Global Variables changed in local context

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Global Variables changed in local context

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rdazcal
Contributor III

Greetings,

 

If this question doesn't belong in here, please let me know where I should have posted it, instead.

 

I was debugging a program I've made for the MC9S08LC60, and I noticed something that was very strange to me.

 

I noticed that when the program enters some functions, it saves the local variables in the same physical address where some global variables reside, thus changing them!

 

Does that make any sense to any of you?

 

is it possible the compiler knows (or thinks it know) in advance which global variables it may change without affecting the program's logic?

 

I thank you in advance.

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bigmac
Specialist III

Hello,

 

The PRM file for the project determines how the linker allocates memory.  The default PRM file contains a STACKSIZE entry, typically 0x50 (80 decimal) bytes.  This occupies the RAM space immediately above the global variables.  This parameter should be increased to a suitable value.  Are you using floating point operations within your code?  This will massively increase the stack size requirement.

 

My personal preference for limited RAM devices, is to use an alternate STACKTOP entry so that the start of the stack can be placed at the maximum RAM address, so as to maximize the distance between the stack and the global variables.

 

Regards,

Mac

 

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Lundin
Senior Contributor IV

The 3 most common causes for such bugs are: stack overflow, stack overflow and stack overflow.

 

:smileyhappy:

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rdazcal
Contributor III

Lundin,

 

You were right on spot!

 

The SP is pointing to the same addresses as the Global variables, which means it overflowed...

 

is there a way in C to reserve more space for the stack, or I have to change "manually" the SP at the program initialization?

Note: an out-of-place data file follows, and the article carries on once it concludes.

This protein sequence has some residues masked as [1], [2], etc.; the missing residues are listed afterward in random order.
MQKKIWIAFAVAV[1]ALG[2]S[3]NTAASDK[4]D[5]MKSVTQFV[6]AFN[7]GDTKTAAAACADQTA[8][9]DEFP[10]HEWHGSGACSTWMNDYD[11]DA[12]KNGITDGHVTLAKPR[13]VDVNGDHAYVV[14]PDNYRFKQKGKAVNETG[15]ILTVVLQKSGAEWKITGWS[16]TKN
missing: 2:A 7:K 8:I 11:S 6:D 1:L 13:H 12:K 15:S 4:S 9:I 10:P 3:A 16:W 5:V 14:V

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bigmac
Specialist III

Hello,

 

The PRM file for the project determines how the linker allocates memory.  The default PRM file contains a STACKSIZE entry, typically 0x50 (80 decimal) bytes.  This occupies the RAM space immediately above the global variables.  This parameter should be increased to a suitable value.  Are you using floating point operations within your code?  This will massively increase the stack size requirement.

 

My personal preference for limited RAM devices, is to use an alternate STACKTOP entry so that the start of the stack can be placed at the maximum RAM address, so as to maximize the distance between the stack and the global variables.

 

Regards,

Mac

 

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rdazcal
Contributor III

Thank you bigmac, it worked beautifully.

 

Thank you all for the help!

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rdazcal
Contributor III

Thank you J2ME and Lundin!

 

I am analizing the code to see if the problems I'm having are caused by Stack Overflow or code optimization.

 

I'll post soon what I discover

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J2MEJediMaster
Specialist I

Usually the optimizer can track whether varaibles change or are accessed, and it uses this information to remove redundant operations. For example, if a certain variable in a function does not change, it can be eliminated from the code for the lifetime of the function, or treated as a constant which can affect the instructions that generate accesses to it. This is a great oversimplification of what goes on, of course. It can be stated concisely that when the optimizations are on, the generated assembly code may not match the intent or locations of the source code. You will have to look carefully at an assembly listing to see if this is case.

 

---Tom

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